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Reports of an arrest warrant for former Maldivian president Mohamed Nasheed have threatened to disrupt a tense calm in the capital, Male, a day after riots there injured dozens.
A criminal court in the Maldives issued an arrest warrant for former president Mohamed Nasheed, his party said on Thursday, as officials in the country spoke of a "complete breakdown" of law and order.
Senior officials with the Maldivian Democratic Party said arrest warrants had been issued for Nasheed, the country's first democratically elected president, and his former defense minister, but said they did not know the charges brought against them.
The streets of the capital, Male, were mostly calm on Thursday, a day after riots broke out in the wake of Nasheed's resignation. Nasheed said Wednesday that he was forced to resign at gunpoint, calling the change of power a coup.
Abdulla Sodig, the mayor of Addu, the country's second-largest city, told the AFP news agency by phone that there was "no law and order at all," and that his wrist had been fractured after a group of people stormed his office and attacked him.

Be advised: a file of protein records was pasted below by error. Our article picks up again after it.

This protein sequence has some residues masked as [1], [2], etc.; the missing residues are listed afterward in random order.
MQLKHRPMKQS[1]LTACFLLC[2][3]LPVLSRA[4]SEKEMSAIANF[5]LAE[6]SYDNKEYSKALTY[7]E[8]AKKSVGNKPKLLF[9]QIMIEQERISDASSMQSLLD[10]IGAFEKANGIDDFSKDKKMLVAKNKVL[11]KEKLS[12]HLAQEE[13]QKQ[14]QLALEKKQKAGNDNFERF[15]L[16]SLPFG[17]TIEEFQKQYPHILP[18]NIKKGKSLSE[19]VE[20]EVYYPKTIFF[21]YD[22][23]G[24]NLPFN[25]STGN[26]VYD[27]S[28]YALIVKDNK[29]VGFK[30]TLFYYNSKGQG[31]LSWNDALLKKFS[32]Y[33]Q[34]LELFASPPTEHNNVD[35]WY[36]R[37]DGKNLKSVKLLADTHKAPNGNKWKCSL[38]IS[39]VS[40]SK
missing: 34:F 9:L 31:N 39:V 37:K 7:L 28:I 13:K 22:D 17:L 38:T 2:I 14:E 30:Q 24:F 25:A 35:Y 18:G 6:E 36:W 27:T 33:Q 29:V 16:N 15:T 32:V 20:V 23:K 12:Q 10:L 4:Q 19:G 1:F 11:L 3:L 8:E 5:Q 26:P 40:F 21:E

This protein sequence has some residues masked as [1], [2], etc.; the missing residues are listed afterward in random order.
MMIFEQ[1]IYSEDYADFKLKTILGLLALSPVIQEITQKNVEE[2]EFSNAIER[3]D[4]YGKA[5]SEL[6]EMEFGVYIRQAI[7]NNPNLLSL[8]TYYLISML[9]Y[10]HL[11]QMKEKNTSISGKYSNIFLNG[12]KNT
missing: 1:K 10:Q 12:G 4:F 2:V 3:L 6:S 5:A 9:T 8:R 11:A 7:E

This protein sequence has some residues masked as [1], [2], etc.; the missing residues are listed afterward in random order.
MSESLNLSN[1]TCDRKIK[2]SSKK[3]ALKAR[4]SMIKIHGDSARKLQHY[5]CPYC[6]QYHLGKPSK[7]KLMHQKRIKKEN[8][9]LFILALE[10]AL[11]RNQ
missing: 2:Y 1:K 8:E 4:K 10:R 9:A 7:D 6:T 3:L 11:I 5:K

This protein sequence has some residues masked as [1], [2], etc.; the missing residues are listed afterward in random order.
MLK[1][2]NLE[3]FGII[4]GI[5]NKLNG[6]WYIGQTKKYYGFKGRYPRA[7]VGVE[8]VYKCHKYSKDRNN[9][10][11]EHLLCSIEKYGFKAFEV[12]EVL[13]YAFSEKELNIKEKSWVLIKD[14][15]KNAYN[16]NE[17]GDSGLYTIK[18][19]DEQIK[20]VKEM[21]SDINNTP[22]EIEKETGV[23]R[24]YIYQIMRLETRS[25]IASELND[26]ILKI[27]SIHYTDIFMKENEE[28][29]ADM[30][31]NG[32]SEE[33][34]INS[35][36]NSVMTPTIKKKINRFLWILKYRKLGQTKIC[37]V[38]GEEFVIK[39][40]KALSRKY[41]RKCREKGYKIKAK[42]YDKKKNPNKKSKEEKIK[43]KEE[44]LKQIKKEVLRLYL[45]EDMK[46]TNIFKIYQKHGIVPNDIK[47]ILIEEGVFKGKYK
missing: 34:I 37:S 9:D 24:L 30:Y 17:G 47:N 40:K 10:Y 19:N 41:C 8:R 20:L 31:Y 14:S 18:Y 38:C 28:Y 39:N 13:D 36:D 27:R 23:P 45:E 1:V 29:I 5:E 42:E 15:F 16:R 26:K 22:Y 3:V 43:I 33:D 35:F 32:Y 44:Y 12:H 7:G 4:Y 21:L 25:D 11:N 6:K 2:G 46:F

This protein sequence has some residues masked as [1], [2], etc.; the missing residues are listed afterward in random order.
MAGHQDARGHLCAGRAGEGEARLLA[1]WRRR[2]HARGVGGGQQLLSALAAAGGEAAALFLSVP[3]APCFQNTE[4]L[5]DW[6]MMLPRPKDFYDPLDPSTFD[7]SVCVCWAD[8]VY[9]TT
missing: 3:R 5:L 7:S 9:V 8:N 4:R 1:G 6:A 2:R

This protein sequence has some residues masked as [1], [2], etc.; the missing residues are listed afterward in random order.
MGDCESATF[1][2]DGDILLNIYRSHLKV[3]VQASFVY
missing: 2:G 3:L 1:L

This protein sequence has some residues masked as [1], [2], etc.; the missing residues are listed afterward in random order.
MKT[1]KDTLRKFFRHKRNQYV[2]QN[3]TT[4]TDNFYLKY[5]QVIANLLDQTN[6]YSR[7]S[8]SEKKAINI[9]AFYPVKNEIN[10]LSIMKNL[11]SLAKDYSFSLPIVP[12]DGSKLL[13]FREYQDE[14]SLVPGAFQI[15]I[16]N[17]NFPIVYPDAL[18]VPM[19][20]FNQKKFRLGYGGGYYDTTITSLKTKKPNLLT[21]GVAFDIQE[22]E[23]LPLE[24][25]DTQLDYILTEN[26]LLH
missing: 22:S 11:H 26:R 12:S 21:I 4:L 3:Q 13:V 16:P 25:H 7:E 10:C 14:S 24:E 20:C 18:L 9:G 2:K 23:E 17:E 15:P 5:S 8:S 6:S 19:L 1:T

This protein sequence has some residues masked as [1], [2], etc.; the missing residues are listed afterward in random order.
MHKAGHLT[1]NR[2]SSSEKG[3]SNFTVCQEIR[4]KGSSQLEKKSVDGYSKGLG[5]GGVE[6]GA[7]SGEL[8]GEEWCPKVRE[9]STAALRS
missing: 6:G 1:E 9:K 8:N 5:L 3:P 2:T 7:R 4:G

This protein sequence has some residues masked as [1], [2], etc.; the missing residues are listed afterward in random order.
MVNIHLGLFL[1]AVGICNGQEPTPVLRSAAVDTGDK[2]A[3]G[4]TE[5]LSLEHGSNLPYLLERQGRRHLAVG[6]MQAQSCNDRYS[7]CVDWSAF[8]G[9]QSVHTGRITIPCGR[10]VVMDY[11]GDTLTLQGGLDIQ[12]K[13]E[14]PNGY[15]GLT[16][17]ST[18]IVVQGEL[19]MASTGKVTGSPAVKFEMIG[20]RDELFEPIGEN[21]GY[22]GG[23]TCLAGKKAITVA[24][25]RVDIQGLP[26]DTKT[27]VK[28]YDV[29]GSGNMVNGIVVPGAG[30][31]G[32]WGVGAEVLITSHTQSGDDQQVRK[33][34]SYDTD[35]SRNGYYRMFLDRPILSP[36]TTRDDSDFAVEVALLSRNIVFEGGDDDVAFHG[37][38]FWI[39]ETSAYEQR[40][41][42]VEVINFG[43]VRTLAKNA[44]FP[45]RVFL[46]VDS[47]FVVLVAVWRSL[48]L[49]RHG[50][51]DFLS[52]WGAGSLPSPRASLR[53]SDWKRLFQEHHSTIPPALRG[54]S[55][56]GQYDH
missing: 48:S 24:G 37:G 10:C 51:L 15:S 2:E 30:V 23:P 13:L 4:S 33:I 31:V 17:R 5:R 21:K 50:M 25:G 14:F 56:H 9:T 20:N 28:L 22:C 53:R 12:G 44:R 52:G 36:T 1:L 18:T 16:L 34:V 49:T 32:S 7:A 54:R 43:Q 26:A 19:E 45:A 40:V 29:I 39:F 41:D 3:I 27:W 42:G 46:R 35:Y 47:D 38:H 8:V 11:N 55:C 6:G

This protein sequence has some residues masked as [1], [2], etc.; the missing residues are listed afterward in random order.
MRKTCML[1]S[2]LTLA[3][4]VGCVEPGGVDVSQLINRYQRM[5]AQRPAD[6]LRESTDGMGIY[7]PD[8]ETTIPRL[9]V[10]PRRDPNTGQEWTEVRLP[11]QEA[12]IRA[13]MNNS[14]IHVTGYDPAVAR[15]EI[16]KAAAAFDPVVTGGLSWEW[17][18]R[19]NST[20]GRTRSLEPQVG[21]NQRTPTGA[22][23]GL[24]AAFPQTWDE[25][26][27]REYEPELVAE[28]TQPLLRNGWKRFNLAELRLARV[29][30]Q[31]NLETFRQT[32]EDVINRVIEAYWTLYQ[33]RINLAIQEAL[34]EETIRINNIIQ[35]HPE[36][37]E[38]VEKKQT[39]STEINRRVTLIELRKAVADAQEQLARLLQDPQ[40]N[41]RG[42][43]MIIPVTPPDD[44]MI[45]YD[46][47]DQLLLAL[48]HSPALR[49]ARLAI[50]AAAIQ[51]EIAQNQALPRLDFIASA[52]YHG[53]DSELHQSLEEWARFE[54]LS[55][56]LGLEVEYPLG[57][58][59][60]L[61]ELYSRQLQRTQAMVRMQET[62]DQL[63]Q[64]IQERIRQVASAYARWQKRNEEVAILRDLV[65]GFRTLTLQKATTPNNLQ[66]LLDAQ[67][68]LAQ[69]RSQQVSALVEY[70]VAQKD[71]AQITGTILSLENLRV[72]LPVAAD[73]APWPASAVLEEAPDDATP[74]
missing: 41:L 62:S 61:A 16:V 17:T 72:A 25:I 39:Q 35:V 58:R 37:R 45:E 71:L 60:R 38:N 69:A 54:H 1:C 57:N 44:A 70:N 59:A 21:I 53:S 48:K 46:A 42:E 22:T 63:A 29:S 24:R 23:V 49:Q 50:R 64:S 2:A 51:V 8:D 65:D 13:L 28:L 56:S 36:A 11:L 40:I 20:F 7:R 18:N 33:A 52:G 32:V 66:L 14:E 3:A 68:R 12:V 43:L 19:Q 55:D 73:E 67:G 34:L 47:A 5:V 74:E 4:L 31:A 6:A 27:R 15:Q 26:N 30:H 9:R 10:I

He added that some 300 army troops had been deployed in the city, and that they were on the streets making arrests.
Accusations of 'coup'
Thirty people were reportedly injured in Wednesday's violence, when thousands of Nasheed supporters fought with riot police in Male.
"We will come to power again," Nasheed said. "We will never step back. I will not accept this coup and will bring justice to the Maldivians."
President Mohammed Waheed Hassan, the former vice president who took over after Nasheed, denies that Nasheed was pushed out of office by force.
Reactions from Western nations have been cautious, calling on political leaders to peacefully resolve the conflict. US Assistant Secretary of State for South Asia Robert Blake was to travel to Male to gauge the situation.
Human rights group Amnesty International on Thursday called on Hassan's government to investigate allegations of attacks on pro-Nasheed protesters by security forces and to ensure freedom of expression.
The Maldives is a luxury tourism-driven country of nearly 1,200 islands in the Indian Ocean.
acb/jw (AP, AFP, Reuters)